Each crate has a known internal volume (4.36m^{3}, to be precise). Looking at half a dozen opened crates, and talking to Dayna and Wayne about how representative they were of others they had already looked at, I was able make an overall estimate of how well-packed the crates were. After adding an allowance to be on the safe side, my final estimate was that on average the crates are about five-sixths full.

Next, how many objects will we retain in the collections? “How long is a piece of string?” was my first thought but, like Fermi’s students, I took a step back and thought about what evidence we had. Helen and John Renton had already assessed nine of the crates, and I was able to measure the objects they had selected for re-homing. They totalled just over one-sixth of the volume of the nine crates.

So, of the 24 crates I could estimate that about one-sixth was empty space, and guess that another sixth consisted of objects which would be rehomed. This gave me the total volume of collections for which we would need to find shelving space – it worked out at 80m^{3}. But that is for objects packed tightly into crates. When they are unpacked, laid on shelves and made more accessible the space they need will expand. How to work this out?

I looked at objects on shelves elsewhere in the store, measured a representative selection (again adding a margin of error) and calculated their total volume. I then compared this to the total space occupied by the shelves they sat upon – it turned out that we would need to add 50% to the volume of collections. So that gave me the total amount of shelving space required, from which it was a relatively straightforward process to work out how many shelving units we need, add another margin of error, and thus arrive at the size of mezzanine needed to accommodate all the shelves. Simple!

In theory, that is. We won’t know how it will work in practice until we actually start unpacking the crates onto the shelves. And it was small consolation to hear the very experienced representative from the mezzanine company agree that this was so. What happens if the objects start to use up the space more quickly than anticipated? We have a contingency plan – there is space on the large mobile racking in the other half of the store, and we already have spare shelves and brackets ready for installation.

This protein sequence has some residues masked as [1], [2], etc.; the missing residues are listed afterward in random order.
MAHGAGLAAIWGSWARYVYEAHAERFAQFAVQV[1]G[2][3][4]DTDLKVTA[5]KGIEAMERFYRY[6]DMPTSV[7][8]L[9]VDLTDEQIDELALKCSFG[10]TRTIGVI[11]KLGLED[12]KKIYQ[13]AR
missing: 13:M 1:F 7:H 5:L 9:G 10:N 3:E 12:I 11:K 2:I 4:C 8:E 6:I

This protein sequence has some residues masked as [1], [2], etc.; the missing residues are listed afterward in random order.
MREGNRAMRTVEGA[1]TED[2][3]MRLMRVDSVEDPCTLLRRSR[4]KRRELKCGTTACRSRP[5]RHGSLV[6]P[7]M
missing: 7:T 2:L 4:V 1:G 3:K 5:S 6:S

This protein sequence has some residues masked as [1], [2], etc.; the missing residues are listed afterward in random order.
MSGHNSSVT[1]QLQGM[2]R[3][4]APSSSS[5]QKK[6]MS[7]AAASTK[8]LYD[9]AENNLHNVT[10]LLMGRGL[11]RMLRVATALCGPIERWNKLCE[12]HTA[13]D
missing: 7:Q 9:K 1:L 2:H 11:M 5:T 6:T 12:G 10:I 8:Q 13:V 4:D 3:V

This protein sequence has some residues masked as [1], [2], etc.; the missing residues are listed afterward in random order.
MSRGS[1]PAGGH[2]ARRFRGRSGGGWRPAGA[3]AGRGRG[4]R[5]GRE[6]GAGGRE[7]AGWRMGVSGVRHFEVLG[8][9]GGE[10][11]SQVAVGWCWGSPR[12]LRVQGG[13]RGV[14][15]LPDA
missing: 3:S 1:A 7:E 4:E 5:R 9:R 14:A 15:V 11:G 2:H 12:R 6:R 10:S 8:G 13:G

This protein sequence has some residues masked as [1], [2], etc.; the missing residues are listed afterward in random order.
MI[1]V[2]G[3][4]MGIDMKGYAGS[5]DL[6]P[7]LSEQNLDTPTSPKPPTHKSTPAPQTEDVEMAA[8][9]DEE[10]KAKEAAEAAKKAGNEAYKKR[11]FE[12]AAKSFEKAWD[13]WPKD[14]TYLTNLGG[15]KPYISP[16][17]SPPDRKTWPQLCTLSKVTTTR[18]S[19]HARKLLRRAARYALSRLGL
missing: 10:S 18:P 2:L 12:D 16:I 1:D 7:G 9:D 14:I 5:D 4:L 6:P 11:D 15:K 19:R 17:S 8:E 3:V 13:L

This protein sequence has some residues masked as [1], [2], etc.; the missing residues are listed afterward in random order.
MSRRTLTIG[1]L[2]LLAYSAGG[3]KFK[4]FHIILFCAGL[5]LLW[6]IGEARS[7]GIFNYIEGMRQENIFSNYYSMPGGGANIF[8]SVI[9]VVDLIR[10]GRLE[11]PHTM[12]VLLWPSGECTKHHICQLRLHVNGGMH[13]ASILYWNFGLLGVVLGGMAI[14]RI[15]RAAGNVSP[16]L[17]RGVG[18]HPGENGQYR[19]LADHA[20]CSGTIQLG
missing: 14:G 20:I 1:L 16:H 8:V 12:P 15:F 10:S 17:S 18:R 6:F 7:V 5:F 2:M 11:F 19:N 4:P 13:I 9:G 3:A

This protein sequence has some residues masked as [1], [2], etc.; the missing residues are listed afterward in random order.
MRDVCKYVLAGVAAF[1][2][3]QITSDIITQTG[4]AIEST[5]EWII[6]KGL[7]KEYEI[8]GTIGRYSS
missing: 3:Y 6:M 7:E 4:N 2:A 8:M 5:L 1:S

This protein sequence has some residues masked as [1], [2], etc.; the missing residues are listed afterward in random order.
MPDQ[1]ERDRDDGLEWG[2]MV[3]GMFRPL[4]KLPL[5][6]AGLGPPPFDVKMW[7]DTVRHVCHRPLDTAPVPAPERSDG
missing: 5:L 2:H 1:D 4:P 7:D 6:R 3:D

Will it work? I think so – I have left generous margins of error in all my measurements and calculations, but only time will tell. Personally, I won’t be happy until nearly all of the objects are sitting on their new shelves!

**How many piano tuners in Norwich?**

Here is my reasoning. Firstly, how long does a piano take to tune? I don’t know, but 1½ – 2 hours seems like a reasonable assumption. This means that a tuner could tune 2-3 pianos a day – so let’s say two pianos a day as there will be times when the average tuner is not fully booked. Assuming every tuner works a five day week for 50 weeks in the year (we must allow them a holiday), they will each be able to tune 2 x 5 x 50 = 500 pianos every year.

Next, how many people in Norwich have pianos? Again, I have no idea but from a rough tot up of my friends and acquaintances I guess that about 1 in 50 of them have pianos. This is a big assumption – I haven’t been in all their houses, the people I know are mainly adults, middle aged and middle class, and some may keep their piano playing a closely guarded secret – but I don’t have much else to go on. If there are 180,000 people in Norwich, that translates into 3600 pianos. 3600 pianos divided by 500 per year gives seven piano tuners hard at work.

Using the latest sophisticated search techniques (i.e. typing “Norwich piano tuners” into Google!) gives us… five piano tuners in and just outside the greater Norwich area, a number confirmed by the phone book. And there may be others not advertising at all, so I was within the normal bounds of a Fermi question. How did you do?